Before the Chicago Cubs picked up their first winning record for the month of April this season, a handful of top prospects made their debut midway through the 2014 campaign, setting the tone for this season.
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Guys like Arismendy Alcantara, Jorge Soler, Tsuyoshi Wada, Kyle Hendricks, Neil Ramirez and Javier Baez are a few names out of the 10 prospects who were called up to the show for the first time in their young careers. In the National League, the Cubs were tied with the San Francisco Giants and the St. Louis Cardinals when it came to big league debuts in 2014 with 10 a piece according to the Baseball Almanac.
Entering Cactus League play at the beginning of the year, the organization and its fans were buzzing after the recent off-season brought in not only a seasoned skipper in Joe Maddon, but veterans who were surely able to help this young team reach the next level.
With Soler locking up a spot in the outfield and Hendricks performing well enough to making the Opening Night rotation, Javier Baez‘s chances of making the roster slowly decreased as his strikeouts were still an issue. Despite flashing power every once in awhile, Baez managed to strike out 95 times in 213 at-bats while clubbing nine home runs, 20 RBI, six doubles and a weak .169/.227/.324.
He was expected to work on this issue over the Winter and even spent time with Chicago Cubs hitting coach John Mallee in his native country of Puerto Rico to tweak some mechanics. Prior to Cactus League 2015, Javier was no stranger to early major league baseball as he was invited three years in a row.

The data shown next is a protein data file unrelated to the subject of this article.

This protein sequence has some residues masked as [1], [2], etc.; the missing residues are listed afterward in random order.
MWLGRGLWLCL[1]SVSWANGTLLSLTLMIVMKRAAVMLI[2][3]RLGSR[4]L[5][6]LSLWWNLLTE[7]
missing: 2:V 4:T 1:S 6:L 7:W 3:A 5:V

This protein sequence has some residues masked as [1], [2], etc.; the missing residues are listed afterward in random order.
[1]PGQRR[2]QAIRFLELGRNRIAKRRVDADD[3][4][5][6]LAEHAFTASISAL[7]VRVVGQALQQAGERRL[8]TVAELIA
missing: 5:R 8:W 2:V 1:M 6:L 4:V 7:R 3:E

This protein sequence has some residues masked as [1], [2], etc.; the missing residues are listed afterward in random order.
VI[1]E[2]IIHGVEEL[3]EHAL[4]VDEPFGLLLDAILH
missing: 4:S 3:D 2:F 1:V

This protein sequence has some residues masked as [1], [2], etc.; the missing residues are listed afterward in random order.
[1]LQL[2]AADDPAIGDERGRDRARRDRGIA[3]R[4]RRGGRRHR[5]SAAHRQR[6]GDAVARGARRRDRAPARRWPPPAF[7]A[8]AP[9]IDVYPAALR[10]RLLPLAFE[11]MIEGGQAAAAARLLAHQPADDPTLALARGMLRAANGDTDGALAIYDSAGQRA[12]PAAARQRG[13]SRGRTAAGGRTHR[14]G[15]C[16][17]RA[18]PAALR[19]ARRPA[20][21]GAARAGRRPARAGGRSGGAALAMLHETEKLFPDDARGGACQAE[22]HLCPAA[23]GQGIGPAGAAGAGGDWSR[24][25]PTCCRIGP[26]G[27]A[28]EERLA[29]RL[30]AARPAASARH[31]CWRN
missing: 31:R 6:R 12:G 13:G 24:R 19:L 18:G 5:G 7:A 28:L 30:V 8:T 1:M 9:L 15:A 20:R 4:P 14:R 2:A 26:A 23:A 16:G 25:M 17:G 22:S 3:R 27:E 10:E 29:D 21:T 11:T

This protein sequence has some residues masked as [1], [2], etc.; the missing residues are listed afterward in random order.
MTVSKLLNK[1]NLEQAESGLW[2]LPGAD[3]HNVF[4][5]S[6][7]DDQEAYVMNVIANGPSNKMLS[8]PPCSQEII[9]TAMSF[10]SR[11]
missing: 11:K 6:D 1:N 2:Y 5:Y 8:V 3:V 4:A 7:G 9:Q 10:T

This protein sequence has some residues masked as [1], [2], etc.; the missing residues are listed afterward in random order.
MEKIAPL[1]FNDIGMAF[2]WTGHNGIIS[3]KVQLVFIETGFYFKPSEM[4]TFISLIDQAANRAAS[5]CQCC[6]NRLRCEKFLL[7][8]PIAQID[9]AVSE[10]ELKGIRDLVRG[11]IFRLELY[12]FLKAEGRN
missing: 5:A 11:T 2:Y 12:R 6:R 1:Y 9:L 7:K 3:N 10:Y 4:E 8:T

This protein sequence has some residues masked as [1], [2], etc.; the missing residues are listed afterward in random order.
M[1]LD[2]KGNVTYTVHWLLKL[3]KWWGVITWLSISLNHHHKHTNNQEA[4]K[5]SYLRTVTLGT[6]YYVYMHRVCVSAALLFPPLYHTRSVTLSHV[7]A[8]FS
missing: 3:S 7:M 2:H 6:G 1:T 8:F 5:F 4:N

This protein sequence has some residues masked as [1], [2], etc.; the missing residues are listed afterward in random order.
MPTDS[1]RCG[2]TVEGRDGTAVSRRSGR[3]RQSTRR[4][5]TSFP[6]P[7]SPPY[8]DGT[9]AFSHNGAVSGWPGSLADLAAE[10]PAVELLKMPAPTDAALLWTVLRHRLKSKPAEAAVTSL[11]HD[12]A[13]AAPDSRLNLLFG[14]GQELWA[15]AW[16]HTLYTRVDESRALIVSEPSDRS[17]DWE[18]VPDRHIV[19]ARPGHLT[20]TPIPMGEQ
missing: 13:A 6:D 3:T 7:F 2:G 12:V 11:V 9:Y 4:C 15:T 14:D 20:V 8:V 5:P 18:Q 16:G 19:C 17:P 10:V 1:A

His breakout performance during camp came in 2013 where he recorded 14 hits, four home runs, 10 RBI, two doubles but struck out 12 times while slashing .298/.313/.596 and a .908 OPS. His on-base percentage and batting average dropped a year later, wrapping up camp with five home runs, five RBI, 17 strikeouts while and a batting line of .264/.278/.604 and .882 OPS.
As time went on, Javier’s struggles at the plate began to increase which was a concern for Maddon, Jed Hoyer, and Cubs’ president Theo Epstein who opted to start him off with the Triple-A affiliate to begin the 2015 campaign. But before Baez could return to the field to get his things in order, his little sister Noely passed away at the age of 21-years-old.
This surely hit Baez hard, who had a very close relationship with his younger sister who was diagnosed with spina bifida when she was born. Javier and his family moved to the United States when he was a teenager to seek better health care for his sister, starting in North Carolina then down south to Jacksonville, Florida so he could play year-round baseball.
Now according to the Chicago Tribune, Baez returned to the Iowa Cubs last night after spending an extra week in Arizona trying to get back into baseball shape. Javier finished 1-for-6 at the plate with one double and three strikeouts as the I-Cubs fell to the Oklahoma City Dodgers in 13 innings by the score of 4-2.
He even grounded out to former Cub Darwin Barney – a former Gold Glove winner that was traded to the Los Angeles Dodgers last season.
It’s great to see him back with the organization, but it will be even better when or if he’s able to make those adjustments in the batters box with the big league Cubs competing in the N.L. Central.